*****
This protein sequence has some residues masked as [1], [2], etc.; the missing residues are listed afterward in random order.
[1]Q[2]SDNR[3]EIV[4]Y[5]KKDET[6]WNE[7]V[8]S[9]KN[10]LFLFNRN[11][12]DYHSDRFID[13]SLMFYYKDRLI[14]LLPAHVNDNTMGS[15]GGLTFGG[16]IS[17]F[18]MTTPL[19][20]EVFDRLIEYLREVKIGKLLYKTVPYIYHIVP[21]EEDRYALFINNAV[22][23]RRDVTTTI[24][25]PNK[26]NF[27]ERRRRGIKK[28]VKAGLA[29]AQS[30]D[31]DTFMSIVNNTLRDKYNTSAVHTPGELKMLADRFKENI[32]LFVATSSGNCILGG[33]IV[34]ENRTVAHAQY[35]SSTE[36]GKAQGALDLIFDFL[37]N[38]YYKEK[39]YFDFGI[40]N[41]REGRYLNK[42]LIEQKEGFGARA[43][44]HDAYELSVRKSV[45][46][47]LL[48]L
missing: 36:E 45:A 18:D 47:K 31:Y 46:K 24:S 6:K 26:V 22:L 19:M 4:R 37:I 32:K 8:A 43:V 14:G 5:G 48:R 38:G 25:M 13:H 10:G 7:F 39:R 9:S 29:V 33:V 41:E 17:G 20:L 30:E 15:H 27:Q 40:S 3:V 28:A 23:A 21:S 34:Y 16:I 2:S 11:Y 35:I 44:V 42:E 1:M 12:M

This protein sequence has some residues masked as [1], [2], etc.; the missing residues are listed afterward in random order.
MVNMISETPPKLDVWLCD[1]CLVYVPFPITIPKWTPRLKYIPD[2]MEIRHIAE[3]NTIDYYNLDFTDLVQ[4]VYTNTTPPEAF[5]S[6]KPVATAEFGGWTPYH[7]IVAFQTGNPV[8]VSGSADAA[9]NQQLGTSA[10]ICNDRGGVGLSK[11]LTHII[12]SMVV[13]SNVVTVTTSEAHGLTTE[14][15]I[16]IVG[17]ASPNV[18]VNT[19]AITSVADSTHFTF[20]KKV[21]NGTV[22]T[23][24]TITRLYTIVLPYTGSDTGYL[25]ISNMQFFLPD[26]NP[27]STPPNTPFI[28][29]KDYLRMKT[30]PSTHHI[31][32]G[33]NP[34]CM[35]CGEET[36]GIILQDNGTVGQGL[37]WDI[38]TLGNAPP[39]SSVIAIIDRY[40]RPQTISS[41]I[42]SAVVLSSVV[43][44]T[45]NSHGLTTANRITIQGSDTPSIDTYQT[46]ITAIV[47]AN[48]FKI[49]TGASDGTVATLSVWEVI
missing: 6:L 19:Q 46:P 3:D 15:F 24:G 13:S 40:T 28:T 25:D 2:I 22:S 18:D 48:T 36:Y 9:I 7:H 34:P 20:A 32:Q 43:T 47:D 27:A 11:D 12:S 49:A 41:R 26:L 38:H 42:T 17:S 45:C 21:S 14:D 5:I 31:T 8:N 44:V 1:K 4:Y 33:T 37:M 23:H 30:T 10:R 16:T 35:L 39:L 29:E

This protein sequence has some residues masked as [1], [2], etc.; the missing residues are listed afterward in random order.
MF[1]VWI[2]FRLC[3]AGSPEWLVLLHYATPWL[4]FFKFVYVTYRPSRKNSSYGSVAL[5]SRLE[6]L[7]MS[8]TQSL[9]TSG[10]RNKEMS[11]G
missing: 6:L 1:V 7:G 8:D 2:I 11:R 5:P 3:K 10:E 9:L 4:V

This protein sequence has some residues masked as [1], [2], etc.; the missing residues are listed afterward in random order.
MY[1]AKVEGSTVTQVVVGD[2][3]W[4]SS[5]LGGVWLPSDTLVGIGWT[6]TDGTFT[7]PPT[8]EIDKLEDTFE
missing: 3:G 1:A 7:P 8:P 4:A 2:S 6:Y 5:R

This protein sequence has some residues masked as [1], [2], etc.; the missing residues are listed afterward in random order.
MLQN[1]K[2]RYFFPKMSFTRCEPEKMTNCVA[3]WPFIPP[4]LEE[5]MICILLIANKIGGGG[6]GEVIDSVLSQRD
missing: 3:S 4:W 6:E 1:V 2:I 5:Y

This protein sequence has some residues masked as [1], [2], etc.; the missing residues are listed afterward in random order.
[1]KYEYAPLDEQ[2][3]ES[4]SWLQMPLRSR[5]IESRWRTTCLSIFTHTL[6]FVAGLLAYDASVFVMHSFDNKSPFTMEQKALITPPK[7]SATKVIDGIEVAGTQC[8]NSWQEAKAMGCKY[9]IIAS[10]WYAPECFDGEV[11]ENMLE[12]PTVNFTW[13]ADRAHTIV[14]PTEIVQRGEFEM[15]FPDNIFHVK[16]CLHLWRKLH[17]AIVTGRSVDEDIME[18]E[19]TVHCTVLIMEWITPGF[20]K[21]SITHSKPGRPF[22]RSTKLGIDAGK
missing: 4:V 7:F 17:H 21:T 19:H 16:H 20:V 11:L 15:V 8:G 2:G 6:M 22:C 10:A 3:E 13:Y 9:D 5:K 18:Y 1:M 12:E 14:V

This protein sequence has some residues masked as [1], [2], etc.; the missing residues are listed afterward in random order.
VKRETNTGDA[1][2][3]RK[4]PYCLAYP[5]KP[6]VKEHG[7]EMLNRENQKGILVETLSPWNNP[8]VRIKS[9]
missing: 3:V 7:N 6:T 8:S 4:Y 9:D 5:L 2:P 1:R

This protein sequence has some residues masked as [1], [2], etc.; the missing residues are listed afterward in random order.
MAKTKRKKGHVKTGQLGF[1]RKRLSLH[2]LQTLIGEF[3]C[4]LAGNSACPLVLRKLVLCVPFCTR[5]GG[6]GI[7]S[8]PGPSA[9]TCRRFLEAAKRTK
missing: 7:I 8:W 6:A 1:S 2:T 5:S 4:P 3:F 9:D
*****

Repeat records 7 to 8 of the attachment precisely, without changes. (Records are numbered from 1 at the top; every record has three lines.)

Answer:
This protein sequence has some residues masked as [1], [2], etc.; the missing residues are listed afterward in random order.
VKRETNTGDA[1][2][3]RK[4]PYCLAYP[5]KP[6]VKEHG[7]EMLNRENQKGILVETLSPWNNP[8]VRIKS[9]
missing: 3:V 7:N 6:T 8:S 4:Y 9:D 5:L 2:P 1:R

This protein sequence has some residues masked as [1], [2], etc.; the missing residues are listed afterward in random order.
MAKTKRKKGHVKTGQLGF[1]RKRLSLH[2]LQTLIGEF[3]C[4]LAGNSACPLVLRKLVLCVPFCTR[5]GG[6]GI[7]S[8]PGPSA[9]TCRRFLEAAKRTK
missing: 7:I 8:W 6:A 1:S 2:T 5:S 4:P 3:F 9:D